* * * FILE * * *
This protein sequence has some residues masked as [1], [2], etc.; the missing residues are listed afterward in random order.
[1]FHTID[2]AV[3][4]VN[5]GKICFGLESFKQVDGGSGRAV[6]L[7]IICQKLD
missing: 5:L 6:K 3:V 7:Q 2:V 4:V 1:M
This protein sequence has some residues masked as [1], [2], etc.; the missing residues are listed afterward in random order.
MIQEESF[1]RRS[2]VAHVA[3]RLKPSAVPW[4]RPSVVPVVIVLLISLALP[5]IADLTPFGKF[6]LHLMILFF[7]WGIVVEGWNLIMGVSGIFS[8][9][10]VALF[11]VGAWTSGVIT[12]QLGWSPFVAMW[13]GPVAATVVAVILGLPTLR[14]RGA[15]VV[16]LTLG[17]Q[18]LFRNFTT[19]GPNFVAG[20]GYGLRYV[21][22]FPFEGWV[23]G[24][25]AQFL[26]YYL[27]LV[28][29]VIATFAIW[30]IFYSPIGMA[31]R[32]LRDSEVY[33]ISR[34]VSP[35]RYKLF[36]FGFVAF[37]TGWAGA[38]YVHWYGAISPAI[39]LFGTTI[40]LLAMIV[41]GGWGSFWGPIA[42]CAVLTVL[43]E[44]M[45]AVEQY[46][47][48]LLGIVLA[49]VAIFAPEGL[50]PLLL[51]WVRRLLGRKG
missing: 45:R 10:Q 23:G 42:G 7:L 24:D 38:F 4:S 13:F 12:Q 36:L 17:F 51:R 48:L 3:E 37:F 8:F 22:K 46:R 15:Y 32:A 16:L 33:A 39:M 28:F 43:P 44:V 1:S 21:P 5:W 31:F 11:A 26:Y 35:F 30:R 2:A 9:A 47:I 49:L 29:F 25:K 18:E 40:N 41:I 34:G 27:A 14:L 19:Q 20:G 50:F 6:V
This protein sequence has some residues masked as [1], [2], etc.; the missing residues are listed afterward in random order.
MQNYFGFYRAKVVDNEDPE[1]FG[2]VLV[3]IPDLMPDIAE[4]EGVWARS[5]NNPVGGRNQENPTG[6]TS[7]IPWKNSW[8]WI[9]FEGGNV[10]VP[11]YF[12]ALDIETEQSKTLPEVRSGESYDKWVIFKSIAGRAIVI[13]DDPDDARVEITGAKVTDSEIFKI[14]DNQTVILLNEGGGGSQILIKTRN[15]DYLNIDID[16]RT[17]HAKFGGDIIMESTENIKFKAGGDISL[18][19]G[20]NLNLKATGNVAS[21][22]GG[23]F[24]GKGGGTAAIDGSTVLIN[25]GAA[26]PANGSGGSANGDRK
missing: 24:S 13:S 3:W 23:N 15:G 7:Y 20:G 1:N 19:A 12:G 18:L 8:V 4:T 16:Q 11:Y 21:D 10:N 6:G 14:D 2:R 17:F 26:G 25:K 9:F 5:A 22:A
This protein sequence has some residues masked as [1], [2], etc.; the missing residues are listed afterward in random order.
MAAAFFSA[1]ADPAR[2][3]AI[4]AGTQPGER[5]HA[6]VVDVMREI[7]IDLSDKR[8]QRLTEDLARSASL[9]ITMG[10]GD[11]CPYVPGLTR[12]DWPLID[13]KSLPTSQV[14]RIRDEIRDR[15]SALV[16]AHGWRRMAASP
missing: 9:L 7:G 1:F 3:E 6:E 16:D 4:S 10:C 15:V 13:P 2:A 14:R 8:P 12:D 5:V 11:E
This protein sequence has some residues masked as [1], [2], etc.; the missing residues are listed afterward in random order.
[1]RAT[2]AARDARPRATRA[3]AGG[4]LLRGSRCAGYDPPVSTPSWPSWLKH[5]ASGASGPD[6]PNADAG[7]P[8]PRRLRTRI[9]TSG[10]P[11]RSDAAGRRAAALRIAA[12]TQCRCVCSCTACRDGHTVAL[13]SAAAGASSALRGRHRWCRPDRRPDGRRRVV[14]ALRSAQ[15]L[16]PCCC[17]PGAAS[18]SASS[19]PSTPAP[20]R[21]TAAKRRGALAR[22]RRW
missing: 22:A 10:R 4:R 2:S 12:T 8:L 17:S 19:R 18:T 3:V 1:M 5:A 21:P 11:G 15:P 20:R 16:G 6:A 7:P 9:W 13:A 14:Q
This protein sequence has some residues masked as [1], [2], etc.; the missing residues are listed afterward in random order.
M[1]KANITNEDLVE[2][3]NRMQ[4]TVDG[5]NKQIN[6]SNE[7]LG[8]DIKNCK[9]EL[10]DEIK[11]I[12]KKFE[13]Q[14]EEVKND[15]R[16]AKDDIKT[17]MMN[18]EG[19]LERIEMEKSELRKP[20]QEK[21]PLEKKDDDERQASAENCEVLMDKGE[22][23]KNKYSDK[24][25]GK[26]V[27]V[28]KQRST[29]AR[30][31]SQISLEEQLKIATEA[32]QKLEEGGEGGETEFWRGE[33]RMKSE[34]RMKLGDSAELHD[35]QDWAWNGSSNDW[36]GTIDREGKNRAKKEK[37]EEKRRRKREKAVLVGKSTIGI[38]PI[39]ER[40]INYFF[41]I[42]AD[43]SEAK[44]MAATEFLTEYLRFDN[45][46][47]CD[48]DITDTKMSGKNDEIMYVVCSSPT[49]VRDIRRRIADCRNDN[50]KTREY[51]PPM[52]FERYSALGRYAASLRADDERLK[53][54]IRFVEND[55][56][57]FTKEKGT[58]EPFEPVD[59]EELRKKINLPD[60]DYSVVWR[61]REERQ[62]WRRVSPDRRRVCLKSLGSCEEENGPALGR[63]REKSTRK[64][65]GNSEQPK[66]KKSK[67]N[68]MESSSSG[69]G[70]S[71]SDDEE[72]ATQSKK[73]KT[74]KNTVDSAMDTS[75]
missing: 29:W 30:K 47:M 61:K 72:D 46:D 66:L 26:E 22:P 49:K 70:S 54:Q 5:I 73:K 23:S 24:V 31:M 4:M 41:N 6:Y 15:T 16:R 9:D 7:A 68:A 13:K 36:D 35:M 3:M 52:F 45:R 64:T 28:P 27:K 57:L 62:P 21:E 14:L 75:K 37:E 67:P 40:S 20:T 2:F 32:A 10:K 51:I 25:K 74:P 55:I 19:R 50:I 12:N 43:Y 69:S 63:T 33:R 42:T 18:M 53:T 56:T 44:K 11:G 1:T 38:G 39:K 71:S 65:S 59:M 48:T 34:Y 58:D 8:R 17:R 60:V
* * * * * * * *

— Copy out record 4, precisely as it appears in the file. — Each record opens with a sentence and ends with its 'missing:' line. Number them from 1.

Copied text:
This protein sequence has some residues masked as [1], [2], etc.; the missing residues are listed afterward in random order.
MAAAFFSA[1]ADPAR[2][3]AI[4]AGTQPGER[5]HA[6]VVDVMREI[7]IDLSDKR[8]QRLTEDLARSASL[9]ITMG[10]GD[11]CPYVPGLTR[12]DWPLID[13]KSLPTSQV[14]RIRDEIRDR[15]SALV[16]AHGWRRMAASP
missing: 9:L 7:G 1:F 3:E 6:E 16:D 4:S 10:C 15:V 13:P 2:A 14:R 8:P 12:D 5:V 11:E